Posts tagged “ExxonMobil”
Sometimes the written word is easy to misinterpret. More than once I have written an article to find that some minor point I made became the focus, or that the point I was making was just lost. Most of the time that’s my fault, but sometimes it’s because an editor wanted to spice up the title and make it a bit more controversial. In that case, that can inflame the reader before they even begin to read, and they either make comments based on a misleading title, or they read the article with significant bias.
I think there is a risk of misinterpretation with today’s article, so I want to spell out my intent up front. This should not be read as a defense of ExxonMobil or their business practices, because that’s not what it is. It’s an attempt to get the reader to understand how they think, and why they do some of the things they do. Importantly, you may not be able to understand their actions given your view of the world. It’s not because they are simply denying reality so they can keep making money, they just don’t see the same things you see. Here is my attempt to explain that.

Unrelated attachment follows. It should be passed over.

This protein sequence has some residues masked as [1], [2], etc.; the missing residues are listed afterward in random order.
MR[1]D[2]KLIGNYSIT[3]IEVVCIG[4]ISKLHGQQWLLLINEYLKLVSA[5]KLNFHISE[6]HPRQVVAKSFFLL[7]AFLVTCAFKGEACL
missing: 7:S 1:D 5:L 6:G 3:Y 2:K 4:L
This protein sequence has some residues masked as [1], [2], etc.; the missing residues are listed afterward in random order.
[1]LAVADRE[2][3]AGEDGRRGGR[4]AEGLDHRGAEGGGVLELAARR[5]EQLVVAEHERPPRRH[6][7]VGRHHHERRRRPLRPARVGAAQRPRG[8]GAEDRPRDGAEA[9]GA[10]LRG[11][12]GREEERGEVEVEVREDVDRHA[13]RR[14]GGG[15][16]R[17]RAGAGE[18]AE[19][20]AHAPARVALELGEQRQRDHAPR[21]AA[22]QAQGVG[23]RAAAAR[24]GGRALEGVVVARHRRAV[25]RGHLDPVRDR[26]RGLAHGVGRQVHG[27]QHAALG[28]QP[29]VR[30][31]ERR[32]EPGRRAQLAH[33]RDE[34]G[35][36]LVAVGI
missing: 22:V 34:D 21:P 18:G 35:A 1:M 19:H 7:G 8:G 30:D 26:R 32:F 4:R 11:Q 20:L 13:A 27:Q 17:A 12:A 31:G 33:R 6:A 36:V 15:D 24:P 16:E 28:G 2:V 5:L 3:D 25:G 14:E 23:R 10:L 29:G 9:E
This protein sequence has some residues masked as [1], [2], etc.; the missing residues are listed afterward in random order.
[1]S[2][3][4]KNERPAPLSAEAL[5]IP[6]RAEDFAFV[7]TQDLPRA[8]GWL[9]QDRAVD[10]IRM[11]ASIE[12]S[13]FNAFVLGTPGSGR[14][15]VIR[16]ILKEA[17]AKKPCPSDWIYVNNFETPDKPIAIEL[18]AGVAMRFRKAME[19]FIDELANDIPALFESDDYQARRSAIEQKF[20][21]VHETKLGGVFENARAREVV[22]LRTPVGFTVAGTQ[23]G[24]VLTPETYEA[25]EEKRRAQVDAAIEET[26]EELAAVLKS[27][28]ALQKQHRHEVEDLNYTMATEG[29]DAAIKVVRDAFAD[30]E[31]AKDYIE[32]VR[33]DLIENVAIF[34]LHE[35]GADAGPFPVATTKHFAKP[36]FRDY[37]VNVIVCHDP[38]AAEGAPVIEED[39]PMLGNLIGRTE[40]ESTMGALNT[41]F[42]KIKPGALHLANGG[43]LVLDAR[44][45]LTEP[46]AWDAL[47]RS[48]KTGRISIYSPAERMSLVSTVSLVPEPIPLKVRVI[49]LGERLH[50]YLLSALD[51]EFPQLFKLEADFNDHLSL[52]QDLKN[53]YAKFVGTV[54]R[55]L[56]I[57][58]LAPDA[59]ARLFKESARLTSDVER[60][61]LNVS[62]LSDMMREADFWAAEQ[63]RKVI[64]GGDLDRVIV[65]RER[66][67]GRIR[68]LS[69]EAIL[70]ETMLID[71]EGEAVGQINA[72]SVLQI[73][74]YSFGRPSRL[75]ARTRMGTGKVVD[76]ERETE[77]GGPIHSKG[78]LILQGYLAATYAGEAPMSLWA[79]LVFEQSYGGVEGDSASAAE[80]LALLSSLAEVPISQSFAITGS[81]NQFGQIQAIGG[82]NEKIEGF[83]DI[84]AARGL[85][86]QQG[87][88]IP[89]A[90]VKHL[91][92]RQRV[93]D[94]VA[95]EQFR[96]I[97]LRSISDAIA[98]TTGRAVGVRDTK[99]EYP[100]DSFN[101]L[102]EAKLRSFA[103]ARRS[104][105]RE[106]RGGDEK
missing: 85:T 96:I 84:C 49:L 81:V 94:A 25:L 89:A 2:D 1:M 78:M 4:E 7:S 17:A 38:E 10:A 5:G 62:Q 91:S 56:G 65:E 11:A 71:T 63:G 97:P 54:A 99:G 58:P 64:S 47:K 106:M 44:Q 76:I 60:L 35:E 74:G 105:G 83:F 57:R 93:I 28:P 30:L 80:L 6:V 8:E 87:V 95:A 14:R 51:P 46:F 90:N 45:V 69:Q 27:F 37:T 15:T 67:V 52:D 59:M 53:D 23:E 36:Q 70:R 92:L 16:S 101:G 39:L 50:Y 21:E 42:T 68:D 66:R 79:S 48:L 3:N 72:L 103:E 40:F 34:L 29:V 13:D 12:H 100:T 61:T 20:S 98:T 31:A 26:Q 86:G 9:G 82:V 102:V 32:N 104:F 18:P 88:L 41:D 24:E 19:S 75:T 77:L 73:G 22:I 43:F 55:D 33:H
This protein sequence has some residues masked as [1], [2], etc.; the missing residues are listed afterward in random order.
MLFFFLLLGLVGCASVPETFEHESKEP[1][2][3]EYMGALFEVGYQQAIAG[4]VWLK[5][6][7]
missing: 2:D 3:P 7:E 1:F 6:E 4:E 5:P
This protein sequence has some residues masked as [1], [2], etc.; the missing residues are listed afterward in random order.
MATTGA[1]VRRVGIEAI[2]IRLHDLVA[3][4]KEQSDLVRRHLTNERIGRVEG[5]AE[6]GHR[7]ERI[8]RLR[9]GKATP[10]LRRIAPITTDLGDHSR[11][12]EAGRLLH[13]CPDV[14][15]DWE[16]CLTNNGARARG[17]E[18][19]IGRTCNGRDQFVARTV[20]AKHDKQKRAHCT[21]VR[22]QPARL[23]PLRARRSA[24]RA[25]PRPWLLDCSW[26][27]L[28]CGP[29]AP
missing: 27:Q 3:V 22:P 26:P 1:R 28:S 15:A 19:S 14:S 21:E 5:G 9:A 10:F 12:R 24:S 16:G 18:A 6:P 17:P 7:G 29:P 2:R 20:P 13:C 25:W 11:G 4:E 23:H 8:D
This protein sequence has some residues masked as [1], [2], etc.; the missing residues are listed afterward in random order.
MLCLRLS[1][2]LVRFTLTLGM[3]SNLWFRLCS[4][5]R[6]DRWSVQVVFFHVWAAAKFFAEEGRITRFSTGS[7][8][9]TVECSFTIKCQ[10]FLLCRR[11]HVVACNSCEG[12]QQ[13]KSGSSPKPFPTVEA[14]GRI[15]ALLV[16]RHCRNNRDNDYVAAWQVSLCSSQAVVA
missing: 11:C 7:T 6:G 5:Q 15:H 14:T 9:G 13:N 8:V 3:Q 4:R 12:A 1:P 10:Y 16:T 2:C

A Carbon Asset Bubble?
The 2009 Copenhagen Accord on climate change stipulated that if the worst impacts of climate change are to be avoided, we have to stop taking fossil fuels from the ground and burning them. Doing so has been increasing the carbon dioxide in the atmosphere for the past two centuries. Former Vice President Al Gore has been but one high profile voice advocating for leaving those fossil fuels in the ground, which would create a big problem for fossil fuel companies whose value is based on their fossil fuel reserves. Gore outlined his position last year in a Wall Street Journal editorial The Coming Carbon Asset Bubble. CONTINUE»
Shareholders Quiz ExxonMobil on Climate Risks
Last fall I devoted a lengthy post to the notion that future policies to address climate change expose investors in companies producing fossil fuels to a bubble in asset valuations. So I was particularly interested to see that ExxonMobil (XOM) issued a report this week responding to specific shareholder concerns along these lines. Although the term “carbon asset bubble” did not appear in XOM’s report, the latter’s references to carbon budgets and the risk of stranded assets in a low-carbon scenario were aimed directly at this emerging meme.
Unsurprisingly, ExxonMobil’s management reassured investors that, “none of our hydrocarbon reserves are now or will become ‘stranded’.” Wisely avoiding past tendencies to question interpretations of climate science, the company’s analysis appears to be grounded in mainstream views of climate change. It focuses on the costs and achievability of an extreme low-carbon scenario, and on the resilience of the company’s portfolio under various climate policies.
You Can’t Get There from Here without Breaking the Economy Again